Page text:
Growth Through Rigidity: An Explanation for the Rise in CEO Pay
University of Chicago - Booth School of Business; National Bureau of Economic Research (NBER)
Richard R. Townsend
Tuck School of Business at Dartmouth
December 8, 2015
Journal of Financial Economics (JFE), Forthcoming
The dramatic rise in CEO compensation during the 1990s and early 2000s is a long-standing puzzle. In this paper, we show that much of the rise can be explained by a tendency of firms to grant the same number of options each year. Number-rigidity implies that the grant-date value of option awards will grow with firm equity returns, which were very high on average during the tech boom. Further, other forms of CEO compensation did not adjust to offset the dramatic growth in the value of option pay. Number-rigidity in options can also explain the increased dispersion in pay, the difference in growth between the US and other countries, and the increased correlation between pay and firm-specific equity returns. We present evidence that number-rigidity arose from a lack of sophistication about option valuation that is akin to money illusion. We show that regulatory changes requiring transparent expensing of the grant-date value of options led to a decline in number-rigidity and helps explain why executive pay increased less with equity returns during the housing boom in the mid-2000s.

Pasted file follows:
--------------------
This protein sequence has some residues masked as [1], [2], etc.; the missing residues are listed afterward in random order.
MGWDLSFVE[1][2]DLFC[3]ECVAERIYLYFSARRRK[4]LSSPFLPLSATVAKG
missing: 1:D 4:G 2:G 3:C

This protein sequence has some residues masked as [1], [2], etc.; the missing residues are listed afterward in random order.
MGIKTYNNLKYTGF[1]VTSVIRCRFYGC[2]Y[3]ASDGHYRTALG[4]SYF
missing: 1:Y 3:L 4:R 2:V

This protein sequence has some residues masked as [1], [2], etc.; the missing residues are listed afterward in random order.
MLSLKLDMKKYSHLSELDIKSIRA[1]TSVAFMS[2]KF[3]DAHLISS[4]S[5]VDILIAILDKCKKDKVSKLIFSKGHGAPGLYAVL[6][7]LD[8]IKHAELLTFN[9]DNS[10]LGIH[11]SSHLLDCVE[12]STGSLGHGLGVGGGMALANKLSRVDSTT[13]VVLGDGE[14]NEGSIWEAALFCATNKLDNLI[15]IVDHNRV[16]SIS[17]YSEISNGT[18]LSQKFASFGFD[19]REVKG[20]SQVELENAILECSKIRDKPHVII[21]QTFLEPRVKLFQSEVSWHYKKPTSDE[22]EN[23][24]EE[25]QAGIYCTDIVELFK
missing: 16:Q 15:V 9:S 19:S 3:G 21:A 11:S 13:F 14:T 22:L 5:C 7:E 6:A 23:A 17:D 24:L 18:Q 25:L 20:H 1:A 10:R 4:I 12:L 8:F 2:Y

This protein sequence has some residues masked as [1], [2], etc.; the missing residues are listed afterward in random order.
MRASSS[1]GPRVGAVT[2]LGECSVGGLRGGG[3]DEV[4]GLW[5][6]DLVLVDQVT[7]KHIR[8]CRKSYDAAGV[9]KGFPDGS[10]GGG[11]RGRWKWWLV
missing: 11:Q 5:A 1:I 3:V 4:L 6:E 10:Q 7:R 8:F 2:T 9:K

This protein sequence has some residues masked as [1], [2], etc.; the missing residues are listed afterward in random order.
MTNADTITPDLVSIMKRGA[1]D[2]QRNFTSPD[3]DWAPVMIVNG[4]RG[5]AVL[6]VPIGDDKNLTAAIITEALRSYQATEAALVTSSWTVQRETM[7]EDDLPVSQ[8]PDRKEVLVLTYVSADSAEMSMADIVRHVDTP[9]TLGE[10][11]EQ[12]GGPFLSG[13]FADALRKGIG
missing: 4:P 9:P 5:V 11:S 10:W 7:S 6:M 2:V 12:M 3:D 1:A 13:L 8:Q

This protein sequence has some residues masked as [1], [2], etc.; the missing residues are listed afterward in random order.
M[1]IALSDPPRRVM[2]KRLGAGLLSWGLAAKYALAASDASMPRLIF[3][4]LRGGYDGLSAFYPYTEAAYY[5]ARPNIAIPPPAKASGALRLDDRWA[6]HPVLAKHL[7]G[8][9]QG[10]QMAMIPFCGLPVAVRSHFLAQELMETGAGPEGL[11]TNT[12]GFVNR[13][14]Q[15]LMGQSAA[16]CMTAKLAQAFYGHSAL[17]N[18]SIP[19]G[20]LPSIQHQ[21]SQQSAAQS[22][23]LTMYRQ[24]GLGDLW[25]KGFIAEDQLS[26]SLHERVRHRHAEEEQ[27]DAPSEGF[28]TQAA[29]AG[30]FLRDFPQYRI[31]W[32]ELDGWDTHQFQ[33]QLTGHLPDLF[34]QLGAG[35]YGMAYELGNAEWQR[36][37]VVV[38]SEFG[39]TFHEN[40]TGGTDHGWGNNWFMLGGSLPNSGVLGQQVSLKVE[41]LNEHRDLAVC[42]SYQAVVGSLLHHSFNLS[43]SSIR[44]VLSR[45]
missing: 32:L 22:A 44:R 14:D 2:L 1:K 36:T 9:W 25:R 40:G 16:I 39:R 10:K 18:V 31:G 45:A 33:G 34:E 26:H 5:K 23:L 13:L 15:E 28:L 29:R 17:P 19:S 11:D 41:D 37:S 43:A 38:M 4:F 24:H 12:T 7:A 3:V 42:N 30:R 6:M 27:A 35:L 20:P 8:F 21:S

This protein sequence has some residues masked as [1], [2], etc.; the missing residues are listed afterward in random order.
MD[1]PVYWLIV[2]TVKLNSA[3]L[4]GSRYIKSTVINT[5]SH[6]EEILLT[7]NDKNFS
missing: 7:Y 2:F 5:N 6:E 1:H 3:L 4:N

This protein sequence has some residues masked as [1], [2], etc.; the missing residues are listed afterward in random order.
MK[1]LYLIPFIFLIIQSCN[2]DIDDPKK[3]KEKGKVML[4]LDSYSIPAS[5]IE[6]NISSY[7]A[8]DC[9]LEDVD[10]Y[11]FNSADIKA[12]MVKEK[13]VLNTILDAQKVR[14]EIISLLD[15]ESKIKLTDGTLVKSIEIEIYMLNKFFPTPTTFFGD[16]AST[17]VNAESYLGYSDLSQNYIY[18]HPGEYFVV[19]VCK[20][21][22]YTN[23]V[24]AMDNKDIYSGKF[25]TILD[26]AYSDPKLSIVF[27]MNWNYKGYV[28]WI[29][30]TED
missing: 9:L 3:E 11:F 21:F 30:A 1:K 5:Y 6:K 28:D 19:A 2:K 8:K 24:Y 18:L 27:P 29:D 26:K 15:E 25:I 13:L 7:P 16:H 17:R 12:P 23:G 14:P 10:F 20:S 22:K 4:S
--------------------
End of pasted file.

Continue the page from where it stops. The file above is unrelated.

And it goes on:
Number of Pages in PDF File: 52
Keywords: money illusion, executive compensation, CEOs, rigidity
Date posted: April 15, 2014 ; Last revised: March 22, 2016
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